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By Sara Hansard
Obamacare premiums may increase by at least 10 percent to 20 percent in 2018, according to an actuarial leader.
That doesn’t include premium increases that could result if cost-sharing reduction (CSR) subsidies are not funded, Dave Dillon, a fellow with the Society of Actuaries, told Bloomberg BNA April 18. Dillon said if the cost-sharing subsidies— estimated by the Congressional Budget Office recently at $7 billion in fiscal 2017 and $10 billion in fiscal 2018—are not funded, “There will be carriers that will consider leaving the market rather than passing through a large rate increase.” Dillon is vice president and principal in the Dallas office of actuarial consulting firm Lewis & Ellis Inc.
It isn’t yet clear whether insurers will request large premium increases for 2018 as they did in 2017; funding the cost-sharing subsidies is the top issue for them. Without the government payments, premiums could spike at least 20 percent just to cover them, Karen Bender, chairperson of the American Academy of Actuaries’ individual and small group medical committee, estimates.
Dillon based his estimate after reviewing 2016 financial statements that all fully funded health insurance plans filed with state insurance regulators March 1. Those filings showed carriers’ claims paid and premiums received, to arrive at a loss ratio reported by plans. The Affordable Care Act requires plans to make refunds to consumers in some cases based on a slightly different definition of the medical loss ratio.
Medical inflation is expected to be between 6 and 10 percent for 2018, which is “the typical annual trend” for health-care costs, Dillon said. But there will be “some downward pressure as a result of the market stabilization rule” published April 18 by the Department of Health and Human Services.
It isn’t clear how a lack of cost-sharing funding for low-income exchange enrollees would affect individual carriers, Dillon said. That is “highly dependent on each carrier and their population,” he said. The 10 to 20 percent increase doesn’t include increases that might be requested if the cost-sharing subsidies aren’t funded, he said.
In addition, the 10 percent to 20 percent estimate doesn’t take into account increases if Congress doesn’t delay the ACA health insurance fee for 2018, Dillon said. The fee, which is to be paid by insurers and estimated to add 2 to 3 percent to the cost of premiums, was waived for 2017 but is in effect for 2018, he said.
The deadlines for filing rates vary among states, with some filings due shortly and others not due until July, Dillon said. A federal deadline of June 21 applies to some filings, he said.
Most carriers are likely to file rates for 2018, but they will have until the fall to assess whether to participate in the exchanges, Dillon said.
UnitedHealth Group Inc., Aetna Inc. and Humana Inc. have pulled back substantially from the ACA marketplaces, and Wellmark Inc. recently announced it won’t be in the Obamacare markets in Iowa in 2018.
A survey released April 17 by management consulting firm Oliver Wyman found that 96 percent of 24 responding health plans participating in the 2017 ACA exchanges were planning to participate in 2018. Most insurers that have decided to leave the exchanges have already made those decisions, Beth Fritchen, an author of the study, told Bloomberg BNA April 19.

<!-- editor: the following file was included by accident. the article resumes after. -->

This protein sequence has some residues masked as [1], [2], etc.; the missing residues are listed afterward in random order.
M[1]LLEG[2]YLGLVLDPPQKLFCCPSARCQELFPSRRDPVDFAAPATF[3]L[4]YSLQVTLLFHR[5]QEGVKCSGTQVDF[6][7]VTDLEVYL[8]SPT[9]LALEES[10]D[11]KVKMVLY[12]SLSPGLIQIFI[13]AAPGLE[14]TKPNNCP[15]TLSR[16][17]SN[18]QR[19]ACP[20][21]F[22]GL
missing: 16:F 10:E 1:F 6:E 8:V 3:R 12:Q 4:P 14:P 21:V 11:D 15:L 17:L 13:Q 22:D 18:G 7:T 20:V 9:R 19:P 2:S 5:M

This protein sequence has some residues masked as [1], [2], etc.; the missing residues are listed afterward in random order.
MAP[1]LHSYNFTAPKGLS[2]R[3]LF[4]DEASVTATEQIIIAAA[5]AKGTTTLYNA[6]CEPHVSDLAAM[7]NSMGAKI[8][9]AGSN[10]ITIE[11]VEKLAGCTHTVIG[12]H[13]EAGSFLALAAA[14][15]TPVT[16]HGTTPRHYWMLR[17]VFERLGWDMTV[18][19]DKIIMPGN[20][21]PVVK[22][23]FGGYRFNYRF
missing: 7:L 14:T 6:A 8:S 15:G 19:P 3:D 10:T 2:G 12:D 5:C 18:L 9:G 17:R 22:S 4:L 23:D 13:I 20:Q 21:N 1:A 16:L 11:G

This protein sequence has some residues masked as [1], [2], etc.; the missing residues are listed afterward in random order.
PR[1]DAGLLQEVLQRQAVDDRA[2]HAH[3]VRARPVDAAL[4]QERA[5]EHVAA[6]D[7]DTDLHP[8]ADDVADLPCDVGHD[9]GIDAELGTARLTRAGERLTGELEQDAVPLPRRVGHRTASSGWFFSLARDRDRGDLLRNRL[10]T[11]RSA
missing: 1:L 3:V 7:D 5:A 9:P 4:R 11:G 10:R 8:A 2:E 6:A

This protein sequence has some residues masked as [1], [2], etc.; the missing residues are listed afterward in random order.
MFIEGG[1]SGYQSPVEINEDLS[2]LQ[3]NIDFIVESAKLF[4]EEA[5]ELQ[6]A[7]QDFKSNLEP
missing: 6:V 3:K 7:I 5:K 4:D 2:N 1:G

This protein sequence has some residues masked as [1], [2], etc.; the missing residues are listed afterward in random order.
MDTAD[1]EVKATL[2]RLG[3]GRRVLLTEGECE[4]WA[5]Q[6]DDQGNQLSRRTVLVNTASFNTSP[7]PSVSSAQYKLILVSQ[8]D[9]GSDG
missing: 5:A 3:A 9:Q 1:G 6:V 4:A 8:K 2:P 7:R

“A lot are going through process, developing rates, with the intention that they’re going to participate,” said Fritchen, a partner in Oliver Wyman’s Chicago office. If the situation changes, “they can change their minds” later, she said.
The 2018 rate increases indicated by the carriers in the Oliver Wyman survey were also between 10 and 20 percent, with some planning to ask for increases above that, Fritchen said.
But only half of the carriers surveyed by Oliver Wyman “had an idea of rate increases at this time,” Fritchen said. Many of the plans are waiting to get more claims information for 2017 before trying to set 2018 rates, she said.
Many of the carriers surveyed intend to stay in the same geographic areas that they are participating in for 2017, with a few planning to decrease their areas and a few looking to increase their areas, Fritchen said.
The 2018 rate increases are shaping up to be “higher than we originally expected,” James Sung, associate director of insurance ratings for S&P Global Ratings, told Bloomberg BNA April 19.
An S&P Global Ratings report released April 7 found that “2016 was a marked improvement for most U.S. Blue Cross Blue Shield (Blues) insurers’ operating performance in the Affordable Care Act (ACA) individual market.” But, the report said, “profitability is still a couple of years away.”
“It’s really the uncertainty” of whether the cost-sharing subsidies will be funded, or whether the ACA will be repealed that is leading to the possibility of higher-than-expected rate increases for 2018, Sung said.
The cost-sharing subsidy issue “is still in the background,” Sung said. “There’s going to be a significant risk factor built into the rates for 2018" because of uncertainty over the funding, he said.
To contact the reporter on this story: Sara Hansard in Washington at email@example.com
To contact the editor responsible for this story: Brian Broderick at firstname.lastname@example.org
The Congressional Budget Office's January report is at https://www.cbo.gov/publication/52370.
The HHS market stabilization rule is at https://www.federalregister.gov/documents/2017/04/18/2017-07712/patient-protection-and-affordable-care-act-market-stabilization.
The Oliver Wyman survey is at http://health.oliverwyman.com/transform-care/2017/04/new_survey_payersi.html.
The S&P Global Ratings report is at http://src.bna.com/nLa.
Copyright © 2017 The Bureau of National Affairs, Inc. All Rights Reserved.
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